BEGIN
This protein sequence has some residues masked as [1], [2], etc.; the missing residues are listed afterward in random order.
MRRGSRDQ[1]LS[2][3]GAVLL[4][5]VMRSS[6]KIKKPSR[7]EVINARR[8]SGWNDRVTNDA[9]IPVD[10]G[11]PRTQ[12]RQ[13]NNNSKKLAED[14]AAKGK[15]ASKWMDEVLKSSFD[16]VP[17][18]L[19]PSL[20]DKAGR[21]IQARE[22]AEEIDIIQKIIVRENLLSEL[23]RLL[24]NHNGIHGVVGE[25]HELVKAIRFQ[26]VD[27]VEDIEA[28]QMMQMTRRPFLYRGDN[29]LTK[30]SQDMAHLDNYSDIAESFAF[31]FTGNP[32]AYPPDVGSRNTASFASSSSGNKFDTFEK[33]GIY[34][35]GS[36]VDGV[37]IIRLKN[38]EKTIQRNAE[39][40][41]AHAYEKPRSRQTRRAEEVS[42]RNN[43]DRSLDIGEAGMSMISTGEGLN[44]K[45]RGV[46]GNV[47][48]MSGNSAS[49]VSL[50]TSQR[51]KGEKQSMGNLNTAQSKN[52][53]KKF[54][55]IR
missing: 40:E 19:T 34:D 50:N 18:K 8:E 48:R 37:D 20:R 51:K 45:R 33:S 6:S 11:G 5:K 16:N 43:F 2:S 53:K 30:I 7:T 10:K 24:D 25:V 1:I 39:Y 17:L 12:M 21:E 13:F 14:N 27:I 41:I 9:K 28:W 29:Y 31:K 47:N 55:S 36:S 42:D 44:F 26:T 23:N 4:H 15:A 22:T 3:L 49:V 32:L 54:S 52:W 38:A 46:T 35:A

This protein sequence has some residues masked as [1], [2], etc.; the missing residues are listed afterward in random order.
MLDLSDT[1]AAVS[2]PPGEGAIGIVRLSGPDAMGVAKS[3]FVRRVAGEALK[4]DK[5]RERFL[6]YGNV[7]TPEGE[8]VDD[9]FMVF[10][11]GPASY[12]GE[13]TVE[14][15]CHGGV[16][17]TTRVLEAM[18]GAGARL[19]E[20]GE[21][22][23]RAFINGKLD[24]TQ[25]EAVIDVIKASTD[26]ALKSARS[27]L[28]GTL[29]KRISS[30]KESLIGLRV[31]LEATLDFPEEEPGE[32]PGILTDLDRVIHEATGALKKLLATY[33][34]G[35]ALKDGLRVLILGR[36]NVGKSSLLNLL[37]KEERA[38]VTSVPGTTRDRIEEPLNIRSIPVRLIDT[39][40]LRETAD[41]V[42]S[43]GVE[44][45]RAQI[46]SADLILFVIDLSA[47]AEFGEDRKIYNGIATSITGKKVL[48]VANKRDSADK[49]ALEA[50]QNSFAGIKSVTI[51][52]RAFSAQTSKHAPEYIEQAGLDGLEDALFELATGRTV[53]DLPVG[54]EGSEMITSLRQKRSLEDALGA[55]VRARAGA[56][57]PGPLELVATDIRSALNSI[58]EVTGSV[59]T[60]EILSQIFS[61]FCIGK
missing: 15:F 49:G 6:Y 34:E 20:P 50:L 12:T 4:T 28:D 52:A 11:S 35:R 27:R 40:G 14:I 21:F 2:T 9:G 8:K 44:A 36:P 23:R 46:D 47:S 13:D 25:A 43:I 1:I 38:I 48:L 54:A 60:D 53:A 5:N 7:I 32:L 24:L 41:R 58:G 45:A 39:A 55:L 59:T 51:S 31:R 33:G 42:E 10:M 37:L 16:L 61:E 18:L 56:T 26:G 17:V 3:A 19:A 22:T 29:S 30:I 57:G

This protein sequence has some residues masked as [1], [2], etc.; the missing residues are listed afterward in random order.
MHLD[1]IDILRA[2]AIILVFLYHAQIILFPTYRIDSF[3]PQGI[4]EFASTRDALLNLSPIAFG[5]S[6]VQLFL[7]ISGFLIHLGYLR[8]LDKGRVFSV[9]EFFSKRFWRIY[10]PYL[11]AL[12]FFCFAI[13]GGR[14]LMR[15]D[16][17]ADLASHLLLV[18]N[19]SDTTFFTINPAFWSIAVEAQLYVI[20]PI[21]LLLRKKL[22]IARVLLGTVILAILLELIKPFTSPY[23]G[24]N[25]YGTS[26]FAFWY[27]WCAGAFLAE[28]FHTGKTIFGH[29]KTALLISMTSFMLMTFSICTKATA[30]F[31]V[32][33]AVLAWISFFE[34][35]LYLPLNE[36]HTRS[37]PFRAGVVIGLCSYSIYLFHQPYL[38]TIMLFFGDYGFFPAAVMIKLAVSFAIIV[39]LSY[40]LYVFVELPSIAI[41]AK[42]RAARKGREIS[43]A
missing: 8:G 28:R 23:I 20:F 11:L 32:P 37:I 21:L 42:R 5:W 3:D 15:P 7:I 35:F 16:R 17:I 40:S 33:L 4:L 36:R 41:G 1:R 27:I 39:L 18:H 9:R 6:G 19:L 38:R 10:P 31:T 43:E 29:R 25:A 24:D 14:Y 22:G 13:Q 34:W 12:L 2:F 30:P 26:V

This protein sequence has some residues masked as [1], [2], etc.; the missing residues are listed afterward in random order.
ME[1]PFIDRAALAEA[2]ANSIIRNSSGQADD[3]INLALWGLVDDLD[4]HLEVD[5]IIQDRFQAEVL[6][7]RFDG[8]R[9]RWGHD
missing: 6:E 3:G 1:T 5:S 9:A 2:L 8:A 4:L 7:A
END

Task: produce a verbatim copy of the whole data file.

This protein sequence has some residues masked as [1], [2], etc.; the missing residues are listed afterward in random order.
MRRGSRDQ[1]LS[2][3]GAVLL[4][5]VMRSS[6]KIKKPSR[7]EVINARR[8]SGWNDRVTNDA[9]IPVD[10]G[11]PRTQ[12]RQ[13]NNNSKKLAED[14]AAKGK[15]ASKWMDEVLKSSFD[16]VP[17][18]L[19]PSL[20]DKAGR[21]IQARE[22]AEEIDIIQKIIVRENLLSEL[23]RLL[24]NHNGIHGVVGE[25]HELVKAIRFQ[26]VD[27]VEDIEA[28]QMMQMTRRPFLYRGDN[29]LTK[30]SQDMAHLDNYSDIAESFAF[31]FTGNP[32]AYPPDVGSRNTASFASSSSGNKFDTFEK[33]GIY[34][35]GS[36]VDGV[37]IIRLKN[38]EKTIQRNAE[39][40][41]AHAYEKPRSRQTRRAEEVS[42]RNN[43]DRSLDIGEAGMSMISTGEGLN[44]K[45]RGV[46]GNV[47][48]MSGNSAS[49]VSL[50]TSQR[51]KGEKQSMGNLNTAQSKN[52][53]KKF[54][55]IR
missing: 40:E 19:T 34:D 50:N 18:K 8:E 48:R 37:D 20:R 51:K 45:R 33:S 6:S 11:G 5:K 16:N 43:F 2:S 53:K 30:I 7:T 10:K 24:D 25:V 1:I 39:Y 17:L 12:M 21:E 13:F 14:N 27:I 41:I 9:K 28:W 29:Y 31:K 47:N 55:S 36:S 42:D 44:F 26:T 23:N 4:H 15:A 22:T 3:L 49:V 32:L 54:S 52:W 38:A 46:T 35:A

This protein sequence has some residues masked as [1], [2], etc.; the missing residues are listed afterward in random order.
MLDLSDT[1]AAVS[2]PPGEGAIGIVRLSGPDAMGVAKS[3]FVRRVAGEALK[4]DK[5]RERFL[6]YGNV[7]TPEGE[8]VDD[9]FMVF[10][11]GPASY[12]GE[13]TVE[14][15]CHGGV[16][17]TTRVLEAM[18]GAGARL[19]E[20]GE[21][22][23]RAFINGKLD[24]TQ[25]EAVIDVIKASTD[26]ALKSARS[27]L[28]GTL[29]KRISS[30]KESLIGLRV[31]LEATLDFPEEEPGE[32]PGILTDLDRVIHEATGALKKLLATY[33][34]G[35]ALKDGLRVLILGR[36]NVGKSSLLNLL[37]KEERA[38]VTSVPGTTRDRIEEPLNIRSIPVRLIDT[39][40]LRETAD[41]V[42]S[43]GVE[44][45]RAQI[46]SADLILFVIDLSA[47]AEFGEDRKIYNGIATSITGKKVL[48]VANKRDSADK[49]ALEA[50]QNSFAGIKSVTI[51][52]RAFSAQTSKHAPEYIEQAGLDGLEDALFELATGRTV[53]DLPVG[54]EGSEMITSLRQKRSLEDALGA[55]VRARAGA[56][57]PGPLELVATDIRSALNSI[58]EVTGSV[59]T[60]EILSQIFS[61]FCIGK
missing: 15:F 49:G 6:Y 34:E 20:P 50:L 12:T 4:T 28:D 52:A 11:S 35:R 27:R 40:G 14:I 21:F 2:T 9:G 8:K 44:A 36:P 23:R 46:D 47:S 13:D 25:A 43:I 1:I 38:I 48:L 54:A 60:D 53:A 5:N 7:I 32:L 24:L 41:R 58:G 45:A 39:A 55:L 59:T 51:S 31:R 33:G 42:E 10:M 37:L 16:L 61:E 18:L 56:T 26:G 17:V 3:A 19:A 22:T 29:S 30:I 57:G

This protein sequence has some residues masked as [1], [2], etc.; the missing residues are listed afterward in random order.
MHLD[1]IDILRA[2]AIILVFLYHAQIILFPTYRIDSF[3]PQGI[4]EFASTRDALLNLSPIAFG[5]S[6]VQLFL[7]ISGFLIHLGYLR[8]LDKGRVFSV[9]EFFSKRFWRIY[10]PYL[11]AL[12]FFCFAI[13]GGR[14]LMR[15]D[16][17]ADLASHLLLV[18]N[19]SDTTFFTINPAFWSIAVEAQLYVI[20]PI[21]LLLRKKL[22]IARVLLGTVILAILLELIKPFTSPY[23]G[24]N[25]YGTS[26]FAFWY[27]WCAGAFLAE[28]FHTGKTIFGH[29]KTALLISMTSFMLMTFSICTKATA[30]F[31]V[32][33]AVLAWISFFE[34][35]LYLPLNE[36]HTRS[37]PFRAGVVIGLCSYSIYLFHQPYL[38]TIMLFFGDYGFFPAAVMIKLAVSFAIIV[39]LSY[40]LYVFVELPSIAI[41]AK[42]RAARKGREIS[43]A
missing: 8:G 28:R 23:I 20:F 11:L 32:P 37:I 21:L 42:R 5:W 3:D 15:P 7:I 35:F 16:R 17:I 40:S 33:L 4:L 36:R 41:G 1:R 27:I 39:L 18:H 9:R 6:G 19:L 38:R 10:P 31:T 43:E 29:R 25:A 24:D 14:Y 22:G 13:Q 34:W 12:L 2:F 30:P 26:V

This protein sequence has some residues masked as [1], [2], etc.; the missing residues are listed afterward in random order.
ME[1]PFIDRAALAEA[2]ANSIIRNSSGQADD[3]INLALWGLVDDLD[4]HLEVD[5]IIQDRFQAEVL[6][7]RFDG[8]R[9]RWGHD
missing: 6:E 3:G 1:T 5:S 9:A 2:L 8:A 4:L 7:A